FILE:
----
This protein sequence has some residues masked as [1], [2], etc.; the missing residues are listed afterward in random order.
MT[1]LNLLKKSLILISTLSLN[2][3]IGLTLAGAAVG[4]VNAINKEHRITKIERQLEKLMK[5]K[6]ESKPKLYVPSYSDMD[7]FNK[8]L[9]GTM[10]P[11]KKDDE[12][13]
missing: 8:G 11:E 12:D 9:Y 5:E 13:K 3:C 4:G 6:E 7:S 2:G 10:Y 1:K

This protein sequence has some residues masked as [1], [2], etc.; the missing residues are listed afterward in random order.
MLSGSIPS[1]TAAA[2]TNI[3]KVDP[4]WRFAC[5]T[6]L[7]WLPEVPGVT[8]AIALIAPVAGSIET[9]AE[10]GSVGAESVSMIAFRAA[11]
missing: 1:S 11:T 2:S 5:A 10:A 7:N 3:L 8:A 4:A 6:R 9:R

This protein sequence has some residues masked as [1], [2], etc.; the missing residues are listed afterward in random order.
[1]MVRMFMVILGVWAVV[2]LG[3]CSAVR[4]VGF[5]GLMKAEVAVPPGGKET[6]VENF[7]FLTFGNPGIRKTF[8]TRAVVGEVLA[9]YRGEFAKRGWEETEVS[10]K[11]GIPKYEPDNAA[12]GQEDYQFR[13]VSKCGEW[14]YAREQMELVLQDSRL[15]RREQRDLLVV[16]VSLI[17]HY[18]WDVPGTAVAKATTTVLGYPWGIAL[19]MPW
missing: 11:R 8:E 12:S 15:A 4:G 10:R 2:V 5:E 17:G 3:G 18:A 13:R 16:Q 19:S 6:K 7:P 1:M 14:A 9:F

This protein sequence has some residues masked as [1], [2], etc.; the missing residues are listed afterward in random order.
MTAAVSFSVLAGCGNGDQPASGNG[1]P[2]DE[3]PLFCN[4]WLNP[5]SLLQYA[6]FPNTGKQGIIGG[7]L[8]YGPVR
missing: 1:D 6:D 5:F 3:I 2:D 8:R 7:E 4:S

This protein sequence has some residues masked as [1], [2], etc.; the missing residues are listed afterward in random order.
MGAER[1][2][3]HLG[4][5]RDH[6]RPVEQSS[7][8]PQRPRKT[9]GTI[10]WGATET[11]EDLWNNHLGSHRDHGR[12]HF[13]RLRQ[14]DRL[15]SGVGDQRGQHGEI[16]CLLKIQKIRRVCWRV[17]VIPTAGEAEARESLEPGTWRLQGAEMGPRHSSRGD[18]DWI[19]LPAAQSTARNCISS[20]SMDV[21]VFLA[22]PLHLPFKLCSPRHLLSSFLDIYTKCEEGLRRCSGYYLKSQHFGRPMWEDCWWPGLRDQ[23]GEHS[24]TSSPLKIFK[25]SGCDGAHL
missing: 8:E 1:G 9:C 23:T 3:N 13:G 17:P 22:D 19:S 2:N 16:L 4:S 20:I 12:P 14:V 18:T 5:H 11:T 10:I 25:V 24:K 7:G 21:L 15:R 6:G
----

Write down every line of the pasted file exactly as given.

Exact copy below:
This protein sequence has some residues masked as [1], [2], etc.; the missing residues are listed afterward in random order.
MT[1]LNLLKKSLILISTLSLN[2][3]IGLTLAGAAVG[4]VNAINKEHRITKIERQLEKLMK[5]K[6]ESKPKLYVPSYSDMD[7]FNK[8]L[9]GTM[10]P[11]KKDDE[12][13]
missing: 8:G 11:E 12:D 9:Y 5:E 13:K 3:C 4:G 6:E 7:S 2:G 10:Y 1:K

This protein sequence has some residues masked as [1], [2], etc.; the missing residues are listed afterward in random order.
MLSGSIPS[1]TAAA[2]TNI[3]KVDP[4]WRFAC[5]T[6]L[7]WLPEVPGVT[8]AIALIAPVAGSIET[9]AE[10]GSVGAESVSMIAFRAA[11]
missing: 1:S 11:T 2:S 5:A 10:A 7:N 3:L 8:A 4:A 6:R 9:R

This protein sequence has some residues masked as [1], [2], etc.; the missing residues are listed afterward in random order.
[1]MVRMFMVILGVWAVV[2]LG[3]CSAVR[4]VGF[5]GLMKAEVAVPPGGKET[6]VENF[7]FLTFGNPGIRKTF[8]TRAVVGEVLA[9]YRGEFAKRGWEETEVS[10]K[11]GIPKYEPDNAA[12]GQEDYQFR[13]VSKCGEW[14]YAREQMELVLQDSRL[15]RREQRDLLVV[16]VSLI[17]HY[18]WDVPGTAVAKATTTVLGYPWGIAL[19]MPW
missing: 11:R 8:E 12:S 15:A 4:G 10:R 2:V 5:E 17:G 3:G 18:A 13:R 16:Q 19:S 6:K 7:P 1:M 14:A 9:F

This protein sequence has some residues masked as [1], [2], etc.; the missing residues are listed afterward in random order.
MTAAVSFSVLAGCGNGDQPASGNG[1]P[2]DE[3]PLFCN[4]WLNP[5]SLLQYA[6]FPNTGKQGIIGG[7]L[8]YGPVR
missing: 1:D 6:D 5:F 3:I 2:D 8:R 7:E 4:S

This protein sequence has some residues masked as [1], [2], etc.; the missing residues are listed afterward in random order.
MGAER[1][2][3]HLG[4][5]RDH[6]RPVEQSS[7][8]PQRPRKT[9]GTI[10]WGATET[11]EDLWNNHLGSHRDHGR[12]HF[13]RLRQ[14]DRL[15]SGVGDQRGQHGEI[16]CLLKIQKIRRVCWRV[17]VIPTAGEAEARESLEPGTWRLQGAEMGPRHSSRGD[18]DWI[19]LPAAQSTARNCISS[20]SMDV[21]VFLA[22]PLHLPFKLCSPRHLLSSFLDIYTKCEEGLRRCSGYYLKSQHFGRPMWEDCWWPGLRDQ[23]GEHS[24]TSSPLKIFK[25]SGCDGAHL
missing: 8:E 1:G 9:C 23:T 3:N 13:G 17:P 22:D 19:S 2:N 16:L 4:S 20:I 12:P 14:V 18:T 5:H 11:T 10:I 25:V 24:K 7:G 21:L 15:R 6:G